Once he got an offer, orientation and skill building wouldn’t have to happen in person — he could watch a YouTube video, or better yet, he could just jump headfirst into the process and learn training on the job, being encouraged to work through the problem himself instead of being told a specific way to do it. On his first day, he’d like to be welcomed into his office as an individual, not just another employee, so perhaps there’d be a customized sign waiting for him on his desk — if he even has a desk, because, as a member of the “phigital” generation, he doesn’t discern between physical and digital spaces, and assumes he’ll have the ability to work remotely. He’d expect to have access to his higher-ups for the occasional brain pick, and perhaps even set up a two-way mentorship, because he has things he can teach, too.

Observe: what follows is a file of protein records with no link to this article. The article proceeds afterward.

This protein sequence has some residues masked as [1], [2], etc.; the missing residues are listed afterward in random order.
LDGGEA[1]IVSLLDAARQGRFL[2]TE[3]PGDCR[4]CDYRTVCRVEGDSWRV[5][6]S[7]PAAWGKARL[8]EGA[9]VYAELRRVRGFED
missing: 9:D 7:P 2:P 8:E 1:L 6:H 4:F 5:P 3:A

Jonah’s not insane: He’s just 20, and while he has never applied for a job, this is how he would like it to go if he did. And if companies want to hire people like him — the 68 million Generation Zers who have or will one day enter the work force — they may have no other choice.
In 2016, The Times published a generational workplace story in which Joel Pavelski, a director of programming at a media company and a millennial, told his boss that he needed to take time off from work to attend a funeral. Pavelski was lying: He was feeling burned out and really just wanted some time off. He built a treehouse during that week, then wrote the article called “How to Lose Your Mind and Build a Treehouse,” which began, “I said that I was leaving town for a funeral, but I lied.” When it was published, he tweeted it out for all his co-workers to see. Pavelski got off with only a warning — his boss was also a millennial.